Jesus asks the same thing of you this morning. You see, if the promise that Jesus makes to share His Easter victory over sin and death isn’t true today, it isn’t true. It is precisely for moments like these that Jesus makes His promise to be the resurrection and the life!
And our faith in Jesus’ resurrection promise isn’t just a hope whispered against the grim realities of life. After telling Martha that all who believe in Him will live with God forever, Jesus gave a sign of His capacity to make good on His promises. He stood at the place where Lazarus' body had been placed some four days before and commanded his friend’s dead bones to come back to life on this side of eternity. The voice of Jesus, God in the flesh, spoke with the same voice as the One Who called the heavens and the earth to life in the first place. In response to the command from that voice, Lazarus stepped out of his tomb, back into the embrace of his family.
Of course, Jesus would, shortly after the events at Bethany, give an even more emphatic sign of His authority over life and death and sin. After bearing the weight of all the sin of human history—including your sin and my sin—on the cross, though Himself sinlessness, Jesus rose to life again. The Bible says of the crucified and risen Jesus: “God raised Him up, having freed Him from death, because it was impossible for Him to be held in its power.”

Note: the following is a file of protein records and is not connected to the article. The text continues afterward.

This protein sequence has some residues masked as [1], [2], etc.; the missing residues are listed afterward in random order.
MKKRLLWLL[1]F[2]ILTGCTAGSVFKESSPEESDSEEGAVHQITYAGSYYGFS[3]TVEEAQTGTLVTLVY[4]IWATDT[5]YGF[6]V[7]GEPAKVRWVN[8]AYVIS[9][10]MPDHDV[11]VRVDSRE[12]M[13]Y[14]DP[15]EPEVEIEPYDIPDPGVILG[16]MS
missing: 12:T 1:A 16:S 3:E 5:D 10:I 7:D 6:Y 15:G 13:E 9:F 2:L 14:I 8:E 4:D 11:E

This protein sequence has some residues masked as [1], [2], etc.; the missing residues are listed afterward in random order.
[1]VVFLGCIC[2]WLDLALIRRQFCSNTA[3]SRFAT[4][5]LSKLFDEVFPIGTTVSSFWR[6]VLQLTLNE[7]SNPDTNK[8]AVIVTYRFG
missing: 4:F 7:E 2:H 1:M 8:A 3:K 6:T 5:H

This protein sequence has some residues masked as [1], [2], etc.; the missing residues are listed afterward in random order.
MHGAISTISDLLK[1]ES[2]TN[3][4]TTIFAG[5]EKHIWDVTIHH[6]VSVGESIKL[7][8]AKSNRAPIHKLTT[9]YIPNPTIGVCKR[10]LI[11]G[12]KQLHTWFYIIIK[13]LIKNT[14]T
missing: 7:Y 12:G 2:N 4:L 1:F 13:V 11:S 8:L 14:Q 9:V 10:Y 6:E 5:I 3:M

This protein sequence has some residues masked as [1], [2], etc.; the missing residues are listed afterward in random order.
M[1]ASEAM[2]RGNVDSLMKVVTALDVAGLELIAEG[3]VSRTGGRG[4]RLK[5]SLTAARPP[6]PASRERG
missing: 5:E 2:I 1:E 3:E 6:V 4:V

Fortunately, God recognizes how hard it is for us to believe such good news, especially on days like these. That’s why He sends the Holy Spirit to any of us who want to believe. If we will pray to the God the Father in the Name of Jesus, the Holy Spirit will help us to believe in the same Lord so welcomed by Dale every time he gratefully received the Lord’s Supper and listened to God's Word...the same Lord he so reverenced every time he joined the Saint Matthew family for worship over the radio on Sunday mornings.
In the days and years ahead, you will miss Dale, just as you have missed Elaine. Grief is natural and understandable when the love runs deep and the memories are piled high.
But those who follow the risen Jesus don’t grieve like others do. We have hope. We belong to a Savior Who rose on Easter.
Because of Jesus, Dale will rise too. So will all who believe in Jesus.
May God fill you with this hope and the peace that comes from it in the days ahead…and through all the days of your lives. Amen